This is Spinal Tap: My Sister has Multiple Sclerosis

Monday, February 13, 2012

It started around Halloween with dizzy spells that drove my sister Anna to the doctor because she couldn't stomach feeling suddenly light-headed and unsteady. She took two Z-packs to clear up what the doctor guessed was an inner-ear infection lingering after a sinus infection. But the wobbliness continued. Then there were the water pills to draw the fluid out of her ears. Perhaps those helped a little bit, but she still felt slightly off kilter. And while we were feeling optimistic that she was less likely to fall down (or up) the stairs, another symptom snuck in the side door. This time the loss of control was in her right arm, a sense of tingling and decreased muscle control. No inner ear infection symptom.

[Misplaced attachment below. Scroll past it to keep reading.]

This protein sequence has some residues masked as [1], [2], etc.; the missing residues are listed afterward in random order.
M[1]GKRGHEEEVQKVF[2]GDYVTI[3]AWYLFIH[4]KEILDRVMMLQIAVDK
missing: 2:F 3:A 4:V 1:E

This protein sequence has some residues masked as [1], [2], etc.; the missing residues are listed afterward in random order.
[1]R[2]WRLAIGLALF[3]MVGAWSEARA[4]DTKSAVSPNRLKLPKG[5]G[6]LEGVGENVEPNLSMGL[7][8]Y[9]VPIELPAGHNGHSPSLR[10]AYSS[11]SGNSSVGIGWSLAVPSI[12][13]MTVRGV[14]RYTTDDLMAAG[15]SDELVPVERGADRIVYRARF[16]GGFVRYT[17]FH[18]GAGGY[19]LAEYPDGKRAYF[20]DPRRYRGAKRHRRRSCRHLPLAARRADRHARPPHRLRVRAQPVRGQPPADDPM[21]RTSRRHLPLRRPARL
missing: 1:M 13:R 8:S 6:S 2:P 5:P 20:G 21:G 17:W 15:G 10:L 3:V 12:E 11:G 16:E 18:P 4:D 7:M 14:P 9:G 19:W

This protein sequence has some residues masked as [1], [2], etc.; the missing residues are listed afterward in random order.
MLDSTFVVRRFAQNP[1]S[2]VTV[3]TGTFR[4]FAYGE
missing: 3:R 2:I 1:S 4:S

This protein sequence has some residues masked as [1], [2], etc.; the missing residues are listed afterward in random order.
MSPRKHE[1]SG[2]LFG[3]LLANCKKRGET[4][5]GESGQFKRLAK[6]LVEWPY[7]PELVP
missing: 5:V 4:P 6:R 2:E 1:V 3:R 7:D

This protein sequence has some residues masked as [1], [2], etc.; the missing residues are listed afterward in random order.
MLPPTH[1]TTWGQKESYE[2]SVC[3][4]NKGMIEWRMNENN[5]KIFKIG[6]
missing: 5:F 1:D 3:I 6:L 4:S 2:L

Sharing a peanut butter chocolate cookie with Dillon
That's when we began the journey in earnest to uncover the problem. Anna had an MRI ordered by her primary care physician. When the results came back, they told us simply that there were "abnormalities on the brain." For a week, we waited until the neurologist could see her. We waited with the possibility of tumors and cancer and unknown but devastating possibilities. When the neurologist finally saw her, we learned that Anna had a lesion on her brain most likely resulting from an autoimmune disorder. While multiple sclerosis (MS) was the primary suspect, additional testing would be needed to rule out other autoimmune disorders, namely lupus.

Back to the MRI she went for a THREE-HOUR stint in the tube for imaging of her brain, neck and spine. She endured quality time with a phlebotomist who drew 28 vials of blood for tests ranging from the possible culprits to the potential of bubonic plague. And then we waited.